The day before Thanksgiving, Denis responded to my concerns, scribbling “Aargh!” in Sharpie across the top of a photocopy of my letter, and composing a separate typewritten response. “Another confrontational letter filled with complaints and demands,” it began. Numbering as well as pricing, he asserted, were both considerations “that happen to fall under the traditional publisher’s domain,” and over which I had no right to expect any influence. “[Y]our blood lust for continuity” and “moaning over numbering is [nothing more than] prima donna posturing,” Denis declared, motivated only by “an enormous and insecure ego.” After a two-year hiatus, a Megaton Man #11 would be an excessively risky proposition, although the publisher might be open to inserting the number #11 into the indicia, or including it as part of some double-numbering scheme in which the new #1 took clear priority on the cover and in marketing. Furthermore, Denis wrote,
[Y]ou just dropped Border Worlds when you tired of it, without regard for those loyal Simpson fans we’re trying to sell the revived Megaton Man to. These poor saps invested $14 in the first 7 issues of the series you entered into so enthusiastically such a short time ago. They deserved better treatment. Normally a publisher cancels a title because of poor sales. I twice gave you “pep talks” when your spirits were lagging and I encouraged you to continue. Sales were actually starting to turn around and I wasn’t willing to pull out. It was not a good sign of your stick-to-it-tiveness. It’s twice now you’ve abandoned series and I can tell you that some of those diehard fans we touched on earlier are going to “think twice” themselves before they invest more of their dollars in a heralded new Simpson adventure series. Now, I can’t charge you up if you irretrievably lost the impetus to create the remainder of the Border Worlds saga, but you never gave us a single good reason for it. I feel cheated and I know readers will feel cheated.”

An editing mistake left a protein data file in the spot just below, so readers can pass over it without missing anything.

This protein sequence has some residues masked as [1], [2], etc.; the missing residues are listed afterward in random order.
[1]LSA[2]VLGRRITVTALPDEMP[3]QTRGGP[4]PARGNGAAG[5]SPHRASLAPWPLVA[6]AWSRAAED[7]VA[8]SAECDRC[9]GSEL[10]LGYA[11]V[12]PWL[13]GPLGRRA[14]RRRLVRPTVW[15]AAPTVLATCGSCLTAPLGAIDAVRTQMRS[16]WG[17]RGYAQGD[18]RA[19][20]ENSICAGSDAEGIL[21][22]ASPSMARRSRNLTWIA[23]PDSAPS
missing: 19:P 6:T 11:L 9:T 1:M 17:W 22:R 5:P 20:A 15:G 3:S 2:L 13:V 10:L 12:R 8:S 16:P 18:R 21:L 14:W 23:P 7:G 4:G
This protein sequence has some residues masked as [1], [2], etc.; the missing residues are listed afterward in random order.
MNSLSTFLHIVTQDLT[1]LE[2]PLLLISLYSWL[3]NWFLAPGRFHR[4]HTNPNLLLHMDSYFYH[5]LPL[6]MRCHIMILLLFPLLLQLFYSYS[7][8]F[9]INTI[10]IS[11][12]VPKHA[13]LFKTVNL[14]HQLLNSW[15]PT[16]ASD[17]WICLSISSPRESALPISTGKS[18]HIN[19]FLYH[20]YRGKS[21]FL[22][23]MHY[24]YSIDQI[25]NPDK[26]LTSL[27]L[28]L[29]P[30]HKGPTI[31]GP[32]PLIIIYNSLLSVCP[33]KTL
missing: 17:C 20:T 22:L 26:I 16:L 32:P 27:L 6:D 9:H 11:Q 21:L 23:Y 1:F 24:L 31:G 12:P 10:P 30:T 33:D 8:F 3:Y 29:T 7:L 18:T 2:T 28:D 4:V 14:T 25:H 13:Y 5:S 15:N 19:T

Further, Denis interpreted my request to discuss the possibility of some form of guaranteed minimum advance or royalty for new work, coupled with my warnings that these unresolved issues were dampening my enthusiasm and that production might be slowed in case I had to resort to outside freelance again, collectively as a blatant work slow-down or threat to withhold Megaton Man #11 altogether until my demands were met, actually the furthest thing from my mind. He likened this tactic to that of “star basketball players” trying to “blackmail club owners into altering legally binding contracts.” He scoffed at my aversion to “a new #1 every 2-3 years,” particularly seizing on my glib phrase of adding to the Megaton Man narrative “whenever I feel like [it],” remarking that by such a timetable, “we can expect Megaton Man #15 in 1991. I can see the lines forming already.”